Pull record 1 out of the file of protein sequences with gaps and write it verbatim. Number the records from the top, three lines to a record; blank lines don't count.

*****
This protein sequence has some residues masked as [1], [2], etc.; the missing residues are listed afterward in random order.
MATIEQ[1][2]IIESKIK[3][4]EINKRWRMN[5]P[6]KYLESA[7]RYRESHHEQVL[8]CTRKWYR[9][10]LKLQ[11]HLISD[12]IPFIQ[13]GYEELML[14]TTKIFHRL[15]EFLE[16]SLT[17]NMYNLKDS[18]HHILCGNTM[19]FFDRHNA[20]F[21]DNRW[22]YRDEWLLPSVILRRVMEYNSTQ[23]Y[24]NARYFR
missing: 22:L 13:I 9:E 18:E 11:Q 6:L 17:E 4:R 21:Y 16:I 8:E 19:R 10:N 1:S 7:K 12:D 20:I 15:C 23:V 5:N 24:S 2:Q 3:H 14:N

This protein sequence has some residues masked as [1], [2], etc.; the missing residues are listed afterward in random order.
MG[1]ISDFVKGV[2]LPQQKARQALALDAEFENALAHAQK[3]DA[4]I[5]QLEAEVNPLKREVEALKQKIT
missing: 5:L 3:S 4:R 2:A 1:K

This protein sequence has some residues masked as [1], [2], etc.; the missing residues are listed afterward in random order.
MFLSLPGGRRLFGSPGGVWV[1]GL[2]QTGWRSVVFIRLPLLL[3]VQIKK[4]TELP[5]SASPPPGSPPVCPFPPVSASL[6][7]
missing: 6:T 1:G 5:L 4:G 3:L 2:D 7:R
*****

This protein sequence has some residues masked as [1], [2], etc.; the missing residues are listed afterward in random order.
MATIEQ[1][2]IIESKIK[3][4]EINKRWRMN[5]P[6]KYLESA[7]RYRESHHEQVL[8]CTRKWYR[9][10]LKLQ[11]HLISD[12]IPFIQ[13]GYEELML[14]TTKIFHRL[15]EFLE[16]SLT[17]NMYNLKDS[18]HHILCGNTM[19]FFDRHNA[20]F[21]DNRW[22]YRDEWLLPSVILRRVMEYNSTQ[23]Y[24]NARYFR
missing: 22:L 13:I 9:E 18:E 11:Q 6:L 17:E 4:R 21:Y 16:I 8:E 19:R 10:N 1:S 7:K 12:D 20:I 15:C 23:V 5:N 24:S 2:Q 3:H 14:N